Intimate partner violence can lead to pregnancy termination

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Women exposed to intimate partner violence (IPV) are likely to terminate a pregnancy, according to a recent study in PLoS Medicine. Intimate partner violence was also associated with a woman not wanting her partner to know about the pregnancy’s termination.

 

Women exposed to intimate partner violence (IPV) are likely to terminate a pregnancy, according to a recent study in PLoS Medicine. Intimate partner violence was also associated with a woman not wanting her partner to know about the pregnancy’s termination.

Researchers from Kings College London did a systematic review of Medline, Embase, PsycINFO, and Ovid Maternity and Infant Care from the beginning of each database’s inception to September 21, 2013, finding 74 studies of women who had suffered IPV and undergone a termination of pregnancy (TOP). Sample sizes ranged from 8 to 33,385 participants.

Rates of IPV in the preceding year in women undergoing TOP ranged from 2.5% to 30%, with lifetime prevalence shown to be 24.9% (95% confidence interval [CI] 19.9% to 30.6%). The partners’ lack of knowledge about TOP was shown to be significantly associated with IPV (pooled odds ration 2.97, 95% CI 2.39 to 3.69). Women in violent relationships were even more likely to conceal TOP from their partner than those in non-violent relationships. Investigators found that women welcomed the chance to disclose IPV and appeared amenable to help. Few long-term outcomes were studied. Limitations included study heterogeneity, potential underreporting of IPV and TOP in the original studies, and difficulties in validating IPV.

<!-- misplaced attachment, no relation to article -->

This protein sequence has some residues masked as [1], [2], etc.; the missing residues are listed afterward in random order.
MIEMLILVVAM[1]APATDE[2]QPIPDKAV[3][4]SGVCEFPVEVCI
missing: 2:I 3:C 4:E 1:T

The study’s authors concluded that IPV and TOP are associated. Given the fact that women were open to discussing IPV at the same time as TOP, the researchers said that discussing IPV with women at termination appointments could be highly beneficial.


 

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